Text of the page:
Researchers have developed a new artificial intelligence (AI) model that can predict the risk of long-term visual impairment in patients with high myopia, one of the top three causes of irreversible blindness in many regions of the world.

The team at the Tokyo Medical and Dental University (TMDU) said its machine-learning model works well for predicting—and visualising—the risk of visual impairment over the long term.

Machine learning is a type of AI focused on building computer systems that learn from data, enabling software to improve its performance over time.

People with extreme shortsightedness (called high myopia) can clearly see objects that are near to them but cannot focus on objects at a distance.

Contacts, glasses, or surgery can be used to correct their vision, but having high myopia can lead to a condition called pathologic myopia, leading causes of blindness.

“We know that machine-learning algorithms work well on tasks such as identifying changes and complications in myopia but in this study, we wanted to investigate something different, namely how good these algorithms are at long-term predictions,” said Yining Wang, lead author of the study.

The study, recently published in the journal JAMA Ophthalmology, looked at the visual acuity of 967 Japanese patients at TDMU’s Advanced Clinical Center for Myopia after 3 and 5 years had passed.

The researchers formed a dataset from 34 variables that are commonly collected during ophthalmic examinations, such as age, current visual acuity, and the diameter of the cornea.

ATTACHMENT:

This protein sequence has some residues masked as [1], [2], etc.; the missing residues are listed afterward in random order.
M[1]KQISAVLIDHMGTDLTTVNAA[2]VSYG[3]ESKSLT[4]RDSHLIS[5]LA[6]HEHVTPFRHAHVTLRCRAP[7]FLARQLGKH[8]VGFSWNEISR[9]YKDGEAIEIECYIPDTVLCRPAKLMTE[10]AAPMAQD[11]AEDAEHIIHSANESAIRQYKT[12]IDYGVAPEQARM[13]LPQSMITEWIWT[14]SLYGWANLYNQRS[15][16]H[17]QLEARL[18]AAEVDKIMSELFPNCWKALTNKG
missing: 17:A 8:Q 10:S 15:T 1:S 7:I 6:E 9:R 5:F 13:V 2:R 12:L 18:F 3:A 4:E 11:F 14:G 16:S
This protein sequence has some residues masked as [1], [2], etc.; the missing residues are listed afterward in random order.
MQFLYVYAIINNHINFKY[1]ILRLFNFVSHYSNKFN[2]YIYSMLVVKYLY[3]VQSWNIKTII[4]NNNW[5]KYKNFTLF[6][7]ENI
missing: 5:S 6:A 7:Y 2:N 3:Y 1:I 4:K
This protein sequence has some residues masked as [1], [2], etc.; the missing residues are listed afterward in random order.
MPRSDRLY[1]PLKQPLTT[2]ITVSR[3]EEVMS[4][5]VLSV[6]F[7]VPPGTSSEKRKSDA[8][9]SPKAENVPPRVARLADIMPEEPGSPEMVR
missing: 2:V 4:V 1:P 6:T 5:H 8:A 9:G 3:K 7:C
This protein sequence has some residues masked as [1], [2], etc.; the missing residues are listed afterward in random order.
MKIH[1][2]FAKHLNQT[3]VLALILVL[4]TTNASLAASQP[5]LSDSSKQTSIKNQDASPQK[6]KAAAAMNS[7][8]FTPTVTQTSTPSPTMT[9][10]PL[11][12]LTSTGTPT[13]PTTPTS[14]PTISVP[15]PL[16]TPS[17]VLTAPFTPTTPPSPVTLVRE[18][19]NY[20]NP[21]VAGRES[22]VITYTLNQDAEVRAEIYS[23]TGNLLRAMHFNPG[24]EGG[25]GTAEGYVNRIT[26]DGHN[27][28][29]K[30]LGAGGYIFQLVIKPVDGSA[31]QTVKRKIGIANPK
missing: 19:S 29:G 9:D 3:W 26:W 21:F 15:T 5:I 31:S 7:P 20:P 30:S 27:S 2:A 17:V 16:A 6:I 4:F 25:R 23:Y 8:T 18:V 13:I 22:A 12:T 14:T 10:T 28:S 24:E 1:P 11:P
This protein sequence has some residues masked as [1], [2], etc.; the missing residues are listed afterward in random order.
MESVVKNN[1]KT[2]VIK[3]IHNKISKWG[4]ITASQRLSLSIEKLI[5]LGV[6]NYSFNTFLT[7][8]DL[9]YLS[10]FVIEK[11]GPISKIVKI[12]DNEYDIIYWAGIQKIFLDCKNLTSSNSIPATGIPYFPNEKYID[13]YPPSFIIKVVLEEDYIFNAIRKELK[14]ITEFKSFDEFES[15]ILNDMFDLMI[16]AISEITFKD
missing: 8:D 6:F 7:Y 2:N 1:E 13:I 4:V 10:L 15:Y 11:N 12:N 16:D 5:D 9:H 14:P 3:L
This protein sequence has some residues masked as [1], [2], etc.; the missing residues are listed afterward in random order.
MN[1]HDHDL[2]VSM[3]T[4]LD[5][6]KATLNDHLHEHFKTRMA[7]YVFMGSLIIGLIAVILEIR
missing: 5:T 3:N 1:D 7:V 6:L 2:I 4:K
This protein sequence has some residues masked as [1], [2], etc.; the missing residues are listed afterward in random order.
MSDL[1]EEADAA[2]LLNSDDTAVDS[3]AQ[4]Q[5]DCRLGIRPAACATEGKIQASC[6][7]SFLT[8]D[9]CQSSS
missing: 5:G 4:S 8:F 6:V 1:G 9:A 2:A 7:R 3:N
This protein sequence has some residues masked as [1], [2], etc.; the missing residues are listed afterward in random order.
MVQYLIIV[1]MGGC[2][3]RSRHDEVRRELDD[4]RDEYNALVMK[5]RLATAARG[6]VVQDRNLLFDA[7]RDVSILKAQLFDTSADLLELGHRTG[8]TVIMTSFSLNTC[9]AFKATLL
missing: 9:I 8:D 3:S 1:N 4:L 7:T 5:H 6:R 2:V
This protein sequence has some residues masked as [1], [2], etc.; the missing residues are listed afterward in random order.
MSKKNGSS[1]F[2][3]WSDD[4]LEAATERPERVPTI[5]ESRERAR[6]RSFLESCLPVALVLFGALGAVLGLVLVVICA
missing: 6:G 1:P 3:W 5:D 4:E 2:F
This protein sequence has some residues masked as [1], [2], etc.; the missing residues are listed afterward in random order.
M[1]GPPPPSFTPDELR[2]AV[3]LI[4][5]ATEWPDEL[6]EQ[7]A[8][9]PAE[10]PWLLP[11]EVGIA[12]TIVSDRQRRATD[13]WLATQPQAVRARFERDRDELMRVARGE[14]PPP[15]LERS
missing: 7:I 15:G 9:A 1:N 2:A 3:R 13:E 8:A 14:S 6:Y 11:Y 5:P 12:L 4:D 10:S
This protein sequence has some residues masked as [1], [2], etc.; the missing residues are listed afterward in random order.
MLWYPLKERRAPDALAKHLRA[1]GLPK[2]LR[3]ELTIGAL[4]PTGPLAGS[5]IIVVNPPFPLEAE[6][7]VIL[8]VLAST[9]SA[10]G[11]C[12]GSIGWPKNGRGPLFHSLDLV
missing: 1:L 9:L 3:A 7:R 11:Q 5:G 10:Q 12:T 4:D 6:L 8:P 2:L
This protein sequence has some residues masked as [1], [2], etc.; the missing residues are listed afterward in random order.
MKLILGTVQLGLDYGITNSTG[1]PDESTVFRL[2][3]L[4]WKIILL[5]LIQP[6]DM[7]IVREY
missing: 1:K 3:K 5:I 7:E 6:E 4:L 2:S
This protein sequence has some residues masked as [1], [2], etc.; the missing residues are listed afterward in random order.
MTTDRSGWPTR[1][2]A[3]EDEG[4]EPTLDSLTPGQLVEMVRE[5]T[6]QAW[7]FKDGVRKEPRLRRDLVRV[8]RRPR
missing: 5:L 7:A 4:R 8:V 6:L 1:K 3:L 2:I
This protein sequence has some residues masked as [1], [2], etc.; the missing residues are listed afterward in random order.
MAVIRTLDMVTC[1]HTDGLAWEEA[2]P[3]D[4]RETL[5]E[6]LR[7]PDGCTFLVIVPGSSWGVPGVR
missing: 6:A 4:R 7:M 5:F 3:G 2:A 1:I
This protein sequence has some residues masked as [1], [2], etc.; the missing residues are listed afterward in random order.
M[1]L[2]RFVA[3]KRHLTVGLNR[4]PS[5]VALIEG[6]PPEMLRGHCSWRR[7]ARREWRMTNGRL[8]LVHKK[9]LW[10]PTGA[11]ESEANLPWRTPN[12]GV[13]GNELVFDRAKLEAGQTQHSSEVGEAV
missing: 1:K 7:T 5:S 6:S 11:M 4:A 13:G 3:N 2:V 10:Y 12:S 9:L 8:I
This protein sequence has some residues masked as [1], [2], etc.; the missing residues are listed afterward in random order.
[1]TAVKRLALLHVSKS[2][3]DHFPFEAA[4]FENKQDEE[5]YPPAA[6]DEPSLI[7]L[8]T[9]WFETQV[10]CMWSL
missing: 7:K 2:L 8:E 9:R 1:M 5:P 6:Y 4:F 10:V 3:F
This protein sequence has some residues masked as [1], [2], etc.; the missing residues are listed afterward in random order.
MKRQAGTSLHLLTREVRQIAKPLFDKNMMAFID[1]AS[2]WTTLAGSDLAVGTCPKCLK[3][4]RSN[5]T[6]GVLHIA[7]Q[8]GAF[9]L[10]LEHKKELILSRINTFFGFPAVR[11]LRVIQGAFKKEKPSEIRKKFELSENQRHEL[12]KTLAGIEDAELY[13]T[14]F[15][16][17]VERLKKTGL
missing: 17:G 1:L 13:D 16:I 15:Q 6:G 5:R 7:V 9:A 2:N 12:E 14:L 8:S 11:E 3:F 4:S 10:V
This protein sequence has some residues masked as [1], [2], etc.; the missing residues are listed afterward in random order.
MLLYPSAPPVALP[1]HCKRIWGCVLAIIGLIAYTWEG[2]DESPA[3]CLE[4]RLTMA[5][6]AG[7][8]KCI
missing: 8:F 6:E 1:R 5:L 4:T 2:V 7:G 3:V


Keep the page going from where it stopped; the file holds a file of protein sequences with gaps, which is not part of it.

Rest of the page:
They then tested several popular machine-learning models such as random forests and support vector machines. Of these models, the logistic regression-based model performed the best at predicting visual impairment at 5 years.

However, predicting outcomes is only part of the story, the researchers said.

“It is also important to present the model’s output in a way that is easy for patients to understand and convenient for making clinical decisions,” said Kyoko Ohno-Matsui, senior author of the study.

The researchers used a nomogram to visualise the classification model. Each variable is assigned a line with a length that indicates how important it is for predicting visual acuity.

These lengths can be converted into points that can be added up to obtain a final score explaining the risk of visual impairment in future, they said.

People who permanently lose their vision often suffer both financially and physically as a result of their loss of independence.

The decrease in global productivity caused by severe visual impairment was estimated to be USD 94.5 billion in 2019.

Although the model still has to be evaluated on a wider population, this study has shown that machine-learning models have good potential to help address this increasingly important public health concern, which will benefit both individuals and society as a whole.

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